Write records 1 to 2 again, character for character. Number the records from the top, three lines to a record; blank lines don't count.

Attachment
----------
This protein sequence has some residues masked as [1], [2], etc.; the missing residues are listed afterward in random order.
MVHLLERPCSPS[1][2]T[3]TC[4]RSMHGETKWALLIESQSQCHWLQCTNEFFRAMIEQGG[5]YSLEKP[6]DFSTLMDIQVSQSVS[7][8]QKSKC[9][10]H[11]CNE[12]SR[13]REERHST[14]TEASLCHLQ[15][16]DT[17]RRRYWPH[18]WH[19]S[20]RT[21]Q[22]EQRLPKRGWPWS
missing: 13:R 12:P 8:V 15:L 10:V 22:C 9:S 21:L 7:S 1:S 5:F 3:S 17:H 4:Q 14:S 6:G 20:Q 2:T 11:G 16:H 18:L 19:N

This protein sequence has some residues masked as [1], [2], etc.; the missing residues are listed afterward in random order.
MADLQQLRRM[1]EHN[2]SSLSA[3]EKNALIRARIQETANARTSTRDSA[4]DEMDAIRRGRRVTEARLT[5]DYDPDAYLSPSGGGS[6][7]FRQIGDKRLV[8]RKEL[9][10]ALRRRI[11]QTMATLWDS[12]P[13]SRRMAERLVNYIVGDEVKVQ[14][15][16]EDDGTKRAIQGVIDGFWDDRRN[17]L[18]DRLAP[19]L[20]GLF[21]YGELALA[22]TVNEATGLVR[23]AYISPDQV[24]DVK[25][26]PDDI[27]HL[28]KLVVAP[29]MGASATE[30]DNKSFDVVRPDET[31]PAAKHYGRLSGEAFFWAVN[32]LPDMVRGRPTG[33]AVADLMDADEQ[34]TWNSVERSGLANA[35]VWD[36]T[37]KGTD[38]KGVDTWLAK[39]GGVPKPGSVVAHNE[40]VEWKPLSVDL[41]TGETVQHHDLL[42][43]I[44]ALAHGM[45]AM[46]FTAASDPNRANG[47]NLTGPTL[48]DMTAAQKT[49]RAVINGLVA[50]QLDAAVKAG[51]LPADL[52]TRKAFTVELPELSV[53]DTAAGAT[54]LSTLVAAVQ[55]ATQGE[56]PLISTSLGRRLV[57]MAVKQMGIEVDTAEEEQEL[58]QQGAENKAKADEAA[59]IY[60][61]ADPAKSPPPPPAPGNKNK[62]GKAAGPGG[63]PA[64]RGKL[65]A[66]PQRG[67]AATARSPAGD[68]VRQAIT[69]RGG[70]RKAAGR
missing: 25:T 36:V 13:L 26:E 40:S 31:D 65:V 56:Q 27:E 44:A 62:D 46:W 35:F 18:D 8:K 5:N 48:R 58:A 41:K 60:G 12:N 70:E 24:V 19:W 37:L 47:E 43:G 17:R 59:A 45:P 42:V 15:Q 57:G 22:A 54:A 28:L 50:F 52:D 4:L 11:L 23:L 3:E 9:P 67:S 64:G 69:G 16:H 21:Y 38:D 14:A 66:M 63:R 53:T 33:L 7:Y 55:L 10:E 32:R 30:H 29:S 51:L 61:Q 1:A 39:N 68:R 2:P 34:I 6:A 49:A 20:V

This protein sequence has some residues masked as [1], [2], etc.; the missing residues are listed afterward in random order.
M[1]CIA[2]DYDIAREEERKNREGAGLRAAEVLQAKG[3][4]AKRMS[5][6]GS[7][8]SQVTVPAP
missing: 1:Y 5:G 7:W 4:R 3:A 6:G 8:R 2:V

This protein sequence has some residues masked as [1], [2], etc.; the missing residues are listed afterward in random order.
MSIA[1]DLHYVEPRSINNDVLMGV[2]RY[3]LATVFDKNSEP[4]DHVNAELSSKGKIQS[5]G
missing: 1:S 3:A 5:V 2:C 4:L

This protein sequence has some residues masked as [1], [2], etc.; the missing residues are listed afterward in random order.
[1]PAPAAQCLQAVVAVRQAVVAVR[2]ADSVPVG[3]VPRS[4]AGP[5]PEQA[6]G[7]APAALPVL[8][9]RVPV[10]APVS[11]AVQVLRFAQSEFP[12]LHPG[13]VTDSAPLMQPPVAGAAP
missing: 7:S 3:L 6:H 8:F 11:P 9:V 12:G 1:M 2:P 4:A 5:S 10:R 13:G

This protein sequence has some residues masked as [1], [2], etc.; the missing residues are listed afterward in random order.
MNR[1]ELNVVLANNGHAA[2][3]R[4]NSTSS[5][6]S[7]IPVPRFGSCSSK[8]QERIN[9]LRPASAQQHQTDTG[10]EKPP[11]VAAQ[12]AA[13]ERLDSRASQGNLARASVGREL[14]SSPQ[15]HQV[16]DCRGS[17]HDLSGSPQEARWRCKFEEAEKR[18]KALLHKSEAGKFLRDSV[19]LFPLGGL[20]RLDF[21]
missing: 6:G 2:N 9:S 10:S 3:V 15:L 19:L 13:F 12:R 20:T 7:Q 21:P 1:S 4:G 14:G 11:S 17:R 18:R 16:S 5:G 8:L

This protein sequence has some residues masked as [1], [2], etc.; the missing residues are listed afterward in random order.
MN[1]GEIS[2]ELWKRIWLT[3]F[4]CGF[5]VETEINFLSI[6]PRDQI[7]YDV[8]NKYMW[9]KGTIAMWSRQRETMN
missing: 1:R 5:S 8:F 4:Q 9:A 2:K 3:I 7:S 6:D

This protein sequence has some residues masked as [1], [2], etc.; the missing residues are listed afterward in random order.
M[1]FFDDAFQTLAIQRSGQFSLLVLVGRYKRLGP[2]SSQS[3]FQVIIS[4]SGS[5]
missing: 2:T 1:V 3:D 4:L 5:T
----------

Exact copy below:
This protein sequence has some residues masked as [1], [2], etc.; the missing residues are listed afterward in random order.
MVHLLERPCSPS[1][2]T[3]TC[4]RSMHGETKWALLIESQSQCHWLQCTNEFFRAMIEQGG[5]YSLEKP[6]DFSTLMDIQVSQSVS[7][8]QKSKC[9][10]H[11]CNE[12]SR[13]REERHST[14]TEASLCHLQ[15][16]DT[17]RRRYWPH[18]WH[19]S[20]RT[21]Q[22]EQRLPKRGWPWS
missing: 13:R 12:P 8:V 15:L 10:V 22:C 9:S 21:L 7:S 1:S 5:F 3:S 17:H 4:Q 14:S 6:G 20:Q 2:T 11:G 16:H 18:L 19:N

This protein sequence has some residues masked as [1], [2], etc.; the missing residues are listed afterward in random order.
MADLQQLRRM[1]EHN[2]SSLSA[3]EKNALIRARIQETANARTSTRDSA[4]DEMDAIRRGRRVTEARLT[5]DYDPDAYLSPSGGGS[6][7]FRQIGDKRLV[8]RKEL[9][10]ALRRRI[11]QTMATLWDS[12]P[13]SRRMAERLVNYIVGDEVKVQ[14][15][16]EDDGTKRAIQGVIDGFWDDRRN[17]L[18]DRLAP[19]L[20]GLF[21]YGELALA[22]TVNEATGLVR[23]AYISPDQV[24]DVK[25][26]PDDI[27]HL[28]KLVVAP[29]MGASATE[30]DNKSFDVVRPDET[31]PAAKHYGRLSGEAFFWAVN[32]LPDMVRGRPTG[33]AVADLMDADEQ[34]TWNSVERSGLANA[35]VWD[36]T[37]KGTD[38]KGVDTWLAK[39]GGVPKPGSVVAHNE[40]VEWKPLSVDL[41]TGETVQHHDLL[42][43]I[44]ALAHGM[45]AM[46]FTAASDPNRANG[47]NLTGPTL[48]DMTAAQKT[49]RAVINGLVA[50]QLDAAVKAG[51]LPADL[52]TRKAFTVELPELSV[53]DTAAGAT[54]LSTLVAAVQ[55]ATQGE[56]PLISTSLGRRLV[57]MAVKQMGIEVDTAEEEQEL[58]QQGAENKAKADEAA[59]IY[60][61]ADPAKSPPPPPAPGNKNK[62]GKAAGPGG[63]PA[64]RGKL[65]A[66]PQRG[67]AATARSPAGD[68]VRQAIT[69]RGG[70]RKAAGR
missing: 25:T 36:V 13:L 26:E 40:S 31:D 65:V 56:Q 27:E 44:A 62:D 46:W 35:F 18:D 8:K 5:N 48:R 58:A 41:K 60:G 12:N 70:E 24:V 19:W 37:L 47:E 43:G 17:R 59:A 45:P 42:V 15:Q 57:G 22:A 54:A 28:L 50:F 52:D 4:L 11:L 23:L 3:E 9:P 67:S 64:G 69:G 16:H 21:Y 38:D 14:A 66:M 63:R 53:T 33:L 7:Y 55:L 10:E 32:R 30:H 29:S 51:L 61:Q 1:A 39:N 68:R 2:P 34:I 6:A 49:A 20:V